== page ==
bureaucracybusters

LIE CREATORS: PART FOUR (OF SEVEN)

In Bureaucracy, History, Law, Law Enforcement, Politics, Social commentary on September 18, 2018 at 12:06 am

More than six million willing-to-work Americans can’t find willing-to-hire employers.

And where there are victims, there are always people ready to profit from their desperation.

Consider the following email sent out by Steve Poizner, former Republican State Insurance Commissioner of California (2007-2011).

A successful Silicon Valley high tech entrepreneur, Poizner founded SnapTrack, Inc. and Strategic Mapping, Inc. In June, 2011, he co-founded the Encore Career Institute with the Sherry Lansing Foundation and Creative Artists Agency.

Thus, the email sent out on July 2, 2012, to advertise “Empowered UCLA Extension”:

Dear friends,

I wanted to share with you some news before my new venture – Empowered Careers – launches around the country….I’ve started this company to help address one of the key issues we face today — jobs. Our venture aims to close the skills gap through an innovative career development program — all delivered via the iPad.

It’s all designed specifically for baby boomers seeking to make a career change, get ahead professionally, or get back into the workforce.

Note the line: “Our venture aims to close the skills gap,” which it assumes to be a reality.

And the ad says nothing about the “greed gap” which exists between what employers demand from workers—and what they are willing to pay in return.

The Encore Careers Institute will offer online non-degree certificates for out of work adults and baby boomers looking to switch careers.

When did a non-degree certificate ever convince an employer to hire? Even a hiring-inclined employer?

And consider this passage:

Using our Empowered app, the iPad will transform any adult’s living room into a modern day classroom or transform a park bench into a study group while the kids are at soccer practice.

But transforming “any adult’s living room into a modern day classroom” will not compel those employers who refuse to hire to begin doing so.

Nor will it change the behavior of employers who:

  • Will hire—but only on a part-time, no-benefits, minimum-wage basis;
  • Continue to throw hard-working American employees into the street; and
  • Move their companies to China, Mexico or Singapore.

And note that this program is aimed at those who can afford an iPad–and to shell out $9,800 for the course. This, says the website, “includes a one-time special reduction of $3,000 from our expected 2013 total program price of $12,800.”

So if you’re poor because you’re jobless, this program has nothing to offer you.

America can end this national disaster—and disgrace—of willing-to-work Americans being unable to fire willing-to-hire employers.

A policy based only on concessions—such as endless tax breaks for hugely profitable corporations—is a policy of appeasement.

And appeasement only whets the appetite of those appeased for even greater concessions.

It is past time to hold wealthy and powerful corporations accountable for their socially and financially irresponsible acts.

This solution can be summed up in three words: Employers Responsibility Act (ERA).

If passed by Congress and vigorously enforced by the U.S. Departments of Justice and Labor, an ERA would ensure full-time, permanent and productive employment for millions of capable, job-seeking Americans.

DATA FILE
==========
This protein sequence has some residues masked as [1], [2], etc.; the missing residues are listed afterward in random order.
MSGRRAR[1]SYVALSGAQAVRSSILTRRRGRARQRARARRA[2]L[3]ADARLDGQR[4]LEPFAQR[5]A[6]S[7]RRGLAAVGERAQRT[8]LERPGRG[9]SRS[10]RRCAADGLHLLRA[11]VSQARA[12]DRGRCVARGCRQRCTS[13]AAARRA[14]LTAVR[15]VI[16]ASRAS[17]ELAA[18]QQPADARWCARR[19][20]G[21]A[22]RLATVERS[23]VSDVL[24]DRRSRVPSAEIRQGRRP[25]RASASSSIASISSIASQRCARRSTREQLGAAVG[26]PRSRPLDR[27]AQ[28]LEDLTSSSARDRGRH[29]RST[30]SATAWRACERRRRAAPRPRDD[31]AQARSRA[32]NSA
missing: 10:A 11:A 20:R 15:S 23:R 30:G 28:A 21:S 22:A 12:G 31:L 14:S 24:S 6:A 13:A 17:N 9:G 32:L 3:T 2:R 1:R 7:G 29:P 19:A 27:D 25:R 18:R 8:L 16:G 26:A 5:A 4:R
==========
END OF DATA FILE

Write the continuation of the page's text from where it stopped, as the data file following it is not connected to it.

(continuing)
And it would achieve this without raising taxes or creating controversial government “make work” programs.

Such legislation would legally require employers to demonstrate as much initiative for hiring as job-seekers are now expected to show in searching for work.

An Employers Responsibility Act would simultaneously address the following evils for which employers are directly responsible:

  • The loss of jobs within the United States owing to companies’ moving their operations abroad—solely to pay substandard wages to their new employees or avoid American health/safety laws.
  • The mass firings of employees which usually accompany corporate mergers or acquisitions.
  • The widespread victimization of part-time employees, who are not legally protected against such threats as racial discrimination, sexual harassment and unsafe working conditions.
  • The refusal of many employers to create better than menial, low-wage jobs.
  • The widespread employer practice of extorting “economic incentives” from cities or states in return for moving to or remaining in those areas. Such “incentives” usually absolve employers from complying with laws protecting the environment and/or workers’ rights.
  • The refusal of many employers to provide medical and pension benefits—nearly always in the case of part-time employees, and, increasingly, for full-time, permanent ones as well.
  • Rising crime rates, due to rising unemployment.

Among its provisions:

(1) American companies that close plants in the United States and open others abroad would be forbidden to sell products made in those foreign plants within the United States.

This would protect both American and foreign workers from employers seeking to profit at their expense. American workers would be ensured of continued employment. And foreign laborers would be protected against substandard wages and working conditions.

Companies found violating this provision would be subject to Federal criminal prosecution. Guilty verdicts would result in heavy fines and lengthy imprisonment for their owners and top managers.

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